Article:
Grayling Reveals New Court Rules to Discourage ‘Pre-Med’ Offers

This article was published on: 08/6/14

Chris Grayling of the Ministry of Justice

The Justice Secretary and Lord Chancellor, Chris Grayling (pictured) has laid out his proposals for new court rules which will seek to bring an end to pre-medical offers being made to whiplash injury victims.

His announcement is good news for the personal injury profession and the continuing fight to bring down the number of fraudulent claims being processed within the industry, for which pre-med offers are deemed to be a large contributor.

Also among the proposals will be a GP fee cut to £180 for whiplash claims, which is £20 less than the current amount allowed by the Association of Medical Reporting Organisation’s agreement and is aimed at limiting the scope of medical evidence for whiplash claims.

All of the new court rules are expected to be implemented in October and along with the fee cut and discouraging of pre-med offers there will also be a rule introduced that will see an expectation that medical evidence in the case of a whiplash claim will now be limited to just once report, unless a clear case is made otherwise.

The experts who produce the reports will also no longer be allowed to offer treatment to the victims, which are designed to cut out the incentive to encourage unnecessary treatment on the back of an accident to make profit.

Speaking about his proposals, Chris Grayling said: “We are determined to have an improved, robust system for medical evidence, so genuine claims can still be settled by fraud is driven out of the market.”

Talking about the move to discourage pre-med offers, Scott Rees & Co Partner, David Byrne, said: “This is a positive step for whiplash victims and for the profession on a whole as it will go a long way to tackling the problem of fraudulent claims within the industry.”

“However, I can’t help that the Justice Minister has missed an opportunity to clean up the industry once and for all by introducing a ban across the board on the ability to make compensation offers to accident victims before a medical report has been obtained.”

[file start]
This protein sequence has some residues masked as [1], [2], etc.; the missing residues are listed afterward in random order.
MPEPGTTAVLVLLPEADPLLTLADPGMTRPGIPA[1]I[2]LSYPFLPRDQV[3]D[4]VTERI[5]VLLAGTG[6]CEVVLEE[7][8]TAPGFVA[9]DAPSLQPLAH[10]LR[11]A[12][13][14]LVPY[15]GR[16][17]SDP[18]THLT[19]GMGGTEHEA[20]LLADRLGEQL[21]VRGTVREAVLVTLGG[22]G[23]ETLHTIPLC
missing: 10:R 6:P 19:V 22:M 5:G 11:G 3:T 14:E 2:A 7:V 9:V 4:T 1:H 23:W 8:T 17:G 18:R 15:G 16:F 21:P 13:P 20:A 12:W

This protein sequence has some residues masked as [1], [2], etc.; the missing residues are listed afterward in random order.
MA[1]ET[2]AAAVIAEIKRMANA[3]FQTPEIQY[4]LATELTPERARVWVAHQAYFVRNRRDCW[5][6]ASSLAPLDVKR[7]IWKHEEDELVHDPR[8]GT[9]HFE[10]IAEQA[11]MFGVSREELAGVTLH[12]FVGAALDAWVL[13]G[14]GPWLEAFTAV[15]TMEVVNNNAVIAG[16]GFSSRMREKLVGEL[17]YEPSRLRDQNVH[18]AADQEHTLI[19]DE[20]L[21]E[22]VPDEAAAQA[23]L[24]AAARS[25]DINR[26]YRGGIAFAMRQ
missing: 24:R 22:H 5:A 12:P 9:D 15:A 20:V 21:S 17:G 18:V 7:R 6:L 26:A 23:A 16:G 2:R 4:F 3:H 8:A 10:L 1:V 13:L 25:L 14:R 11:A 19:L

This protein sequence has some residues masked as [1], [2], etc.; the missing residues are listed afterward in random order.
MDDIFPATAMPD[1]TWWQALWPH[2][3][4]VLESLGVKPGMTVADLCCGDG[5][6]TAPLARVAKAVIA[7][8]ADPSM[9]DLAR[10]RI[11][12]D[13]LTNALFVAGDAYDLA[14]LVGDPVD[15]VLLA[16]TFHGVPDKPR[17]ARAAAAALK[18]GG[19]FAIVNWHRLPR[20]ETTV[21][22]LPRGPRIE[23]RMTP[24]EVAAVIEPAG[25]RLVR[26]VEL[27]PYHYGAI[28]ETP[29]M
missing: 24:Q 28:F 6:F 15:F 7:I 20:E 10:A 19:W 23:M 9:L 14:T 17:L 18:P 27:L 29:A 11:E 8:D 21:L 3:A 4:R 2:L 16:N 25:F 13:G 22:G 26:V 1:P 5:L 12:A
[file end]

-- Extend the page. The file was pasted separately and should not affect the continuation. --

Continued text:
“Past research has proven that in many cases where accident victims are pressured into accepting these settlement offers by insurers, they actually receive four times less than the compensation they are entitled to, which for those who are genuinely injured is completely unfair and unjust.”

“The Government has been making all the right noises in terms of tackling fraud within the profession, which makes it difficult to see why, when they find a practice that is clearly having an adverse effect on the industry, they don’t do more than to just ‘discourage’ it.”

Meanwhile, in a letter attached to the Justice Minister’s announcement, Lord Faulks reaffirmed the government’s commitment to their proposed ban on law firms owning medical reporting agencies, despite the fact the MoJ were forced to defend their reasons for missing their own deadline to provide a response to the latest whiplash claims announcement.

Responding to Lord Faulks comments, Byrne added: “This is a further example of unbalance in the government’s decision making which makes it difficult to believe we are all heading in the same direction.”

“The government are ‘fully committed’ to a ban on law firms owning medical reporting agencies, yet are only committed to discouraging pre-medical offers. Out of the two it is clear that the pre-med offers have the biggest impact when it comes to fraud and worse still it penalises genuine victim.”

“It is not difficult to see why there is friction in terms of the Government’s relationship with those who are backing them financially and their decision making policy when it comes to tough subjects such as whiplash reform.”

The original proposals for further whiplash reform were released at the beginning of May and due for response last week, before the parliament rose for summer recess. They re expected to be implemented before the end of the year.

Image source(s)

1. Wikipedia; Chris McAndrew;